01/09/15: 45 days of expectations in Richmond

This op-ed appeared in The Virginian-Pilot on the date shown.

THE SECOND Wednesday in January marks the start of the General Assembly regular session. In odd years, the legislature holds its shorter session. There is a lot to be done in just 45 days.

Already, more than 500 bills have been filed. If history is a guide, there will be many more by the time the prefiling deadline arrives Wednesday morning. In the last odd-year session, 2,575 bills were introduced. As is the norm, among the bills introduced were various resolutions. Over 800 such measures — most recognize the achievements of individuals and groups — were introduced, leaving 1,739 bills that could have become state law.

We’ll also see a number of bills that can best be described as “brochure bills.” These are designed to enhance the reputation of the sponsor on a particular issue. They show up on campaign literature as “introduced legislation” because they often fail to make it out of committee, let alone become law. In 2013, of the 1,739 legislative bills introduced, 805 became law.

While not all of the failed bills were brochure bills, a fair number were. We see more brochure bills in odd years because those are also election years in Virginia. This fall, all 140 seats of the legislature — 100 in the House of Delegates and 40 in the Senate — will be on the ballot.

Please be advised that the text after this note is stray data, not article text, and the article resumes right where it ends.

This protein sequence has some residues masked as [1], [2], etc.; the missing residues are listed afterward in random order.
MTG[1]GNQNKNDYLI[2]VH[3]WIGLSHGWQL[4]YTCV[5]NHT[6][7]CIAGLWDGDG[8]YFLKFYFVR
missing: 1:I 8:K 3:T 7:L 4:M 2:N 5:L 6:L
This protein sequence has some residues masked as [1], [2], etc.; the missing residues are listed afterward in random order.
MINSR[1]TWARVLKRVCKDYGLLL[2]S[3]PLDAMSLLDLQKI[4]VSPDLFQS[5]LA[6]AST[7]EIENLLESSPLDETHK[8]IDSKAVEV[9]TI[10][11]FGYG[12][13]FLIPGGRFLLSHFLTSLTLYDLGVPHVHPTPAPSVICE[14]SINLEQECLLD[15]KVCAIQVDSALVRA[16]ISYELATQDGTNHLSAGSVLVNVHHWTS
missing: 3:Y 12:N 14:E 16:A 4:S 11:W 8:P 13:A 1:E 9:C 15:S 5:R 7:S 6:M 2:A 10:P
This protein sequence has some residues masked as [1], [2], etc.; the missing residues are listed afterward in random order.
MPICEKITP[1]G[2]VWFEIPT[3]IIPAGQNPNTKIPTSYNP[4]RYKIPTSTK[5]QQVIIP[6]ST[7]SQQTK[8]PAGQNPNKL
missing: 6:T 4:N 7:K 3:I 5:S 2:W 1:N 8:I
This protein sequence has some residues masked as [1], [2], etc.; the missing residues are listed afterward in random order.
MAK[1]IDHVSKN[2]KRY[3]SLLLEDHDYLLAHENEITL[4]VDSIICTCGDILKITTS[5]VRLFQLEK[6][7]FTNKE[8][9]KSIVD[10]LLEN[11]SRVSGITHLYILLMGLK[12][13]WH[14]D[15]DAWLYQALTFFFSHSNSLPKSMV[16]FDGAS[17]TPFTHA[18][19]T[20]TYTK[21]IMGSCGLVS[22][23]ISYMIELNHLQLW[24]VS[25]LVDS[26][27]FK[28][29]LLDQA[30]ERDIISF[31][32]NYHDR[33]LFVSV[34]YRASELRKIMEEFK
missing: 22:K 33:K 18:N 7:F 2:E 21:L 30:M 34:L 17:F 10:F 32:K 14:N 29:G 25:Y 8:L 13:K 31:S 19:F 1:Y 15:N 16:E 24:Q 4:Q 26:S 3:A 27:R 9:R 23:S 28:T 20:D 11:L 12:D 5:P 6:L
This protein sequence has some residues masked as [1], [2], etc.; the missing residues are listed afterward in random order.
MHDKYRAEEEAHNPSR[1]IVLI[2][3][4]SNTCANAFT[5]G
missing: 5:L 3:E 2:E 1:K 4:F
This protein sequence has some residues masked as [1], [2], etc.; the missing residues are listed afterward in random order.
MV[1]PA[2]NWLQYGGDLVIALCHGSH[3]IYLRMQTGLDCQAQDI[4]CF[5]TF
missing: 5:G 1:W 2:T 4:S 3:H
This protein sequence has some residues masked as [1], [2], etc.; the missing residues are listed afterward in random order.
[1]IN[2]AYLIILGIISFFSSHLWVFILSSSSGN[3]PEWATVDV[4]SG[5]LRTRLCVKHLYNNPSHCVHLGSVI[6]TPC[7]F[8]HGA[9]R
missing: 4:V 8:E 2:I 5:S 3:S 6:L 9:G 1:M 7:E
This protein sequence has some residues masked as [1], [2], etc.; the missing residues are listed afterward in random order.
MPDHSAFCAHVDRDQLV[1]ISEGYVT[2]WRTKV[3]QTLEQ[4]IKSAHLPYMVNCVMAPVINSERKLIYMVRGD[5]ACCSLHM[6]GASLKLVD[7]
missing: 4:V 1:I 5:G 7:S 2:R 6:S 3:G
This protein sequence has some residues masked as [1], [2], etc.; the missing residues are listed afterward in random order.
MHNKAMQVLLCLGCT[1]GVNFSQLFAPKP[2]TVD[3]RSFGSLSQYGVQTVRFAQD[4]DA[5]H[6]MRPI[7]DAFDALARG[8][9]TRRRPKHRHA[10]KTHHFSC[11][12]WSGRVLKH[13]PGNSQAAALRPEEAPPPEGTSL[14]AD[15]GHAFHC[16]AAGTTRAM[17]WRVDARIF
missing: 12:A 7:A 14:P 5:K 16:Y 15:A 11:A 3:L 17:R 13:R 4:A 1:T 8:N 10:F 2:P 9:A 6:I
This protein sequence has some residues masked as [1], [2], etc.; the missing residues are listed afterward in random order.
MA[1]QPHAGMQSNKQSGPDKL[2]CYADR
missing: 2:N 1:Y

Notwithstanding the upcoming elections, the legislature has some serious work to do. At the top of the list is the revision of the state’s budget. Virginia adopts a two-year budget in its even-year, theoretically 60-day sessions. (I say “theoretically” because of what we saw in 2014. The regular session adjourned March 8th but a special session convened March 24. That special session has yet to adjourn — it last met in November.)

Adjustments to the budget are normal — it is always a challenge to predict revenues. If they are lagging behind forecasts, the state has to cut spending, since the state constitution requires a balanced budget.

The biennial budget adopted last June was adjusted in September. Further adjustments are necessary, even though revenues have rebounded. The governor announced his proposed adjustments last month, including the expansion of Medicaid. The legislature will weigh in with its own proposed adjustments. I don’t expect Medicaid expansion to be among them.

The other big issue will be ethics reform. Last year, in the wake of the indictment of former Gov. Bob McDonnell and his wife, Maureen, the legislature nibbled around the edges. The changes were minor, to put it nicely. The convictions of the McDonnells resulted in a flurry of statements about the need to make Virginia’s rules conform more closely to the federal statutes. The McDonnells faced 20 years and a $250,000 fine on each of the counts for which they were convicted.

Tuesday’s sentencing of Bob McDonnell to 24 months — according to experts, he will likely have to serve about 20 months, due to time off for good behavior — will have an effect on what ethics reform ultimately passes.

It is possible, like last year, that there will be no substantive changes. But there’s enough embarrassment around the state Capitol that wholesale changes, including an outright gift ban, at least have a chance.

According to the approved calendar, this General Assembly session is scheduled to adjourn on Feb. 28. It’ll be an entertaining six weeks.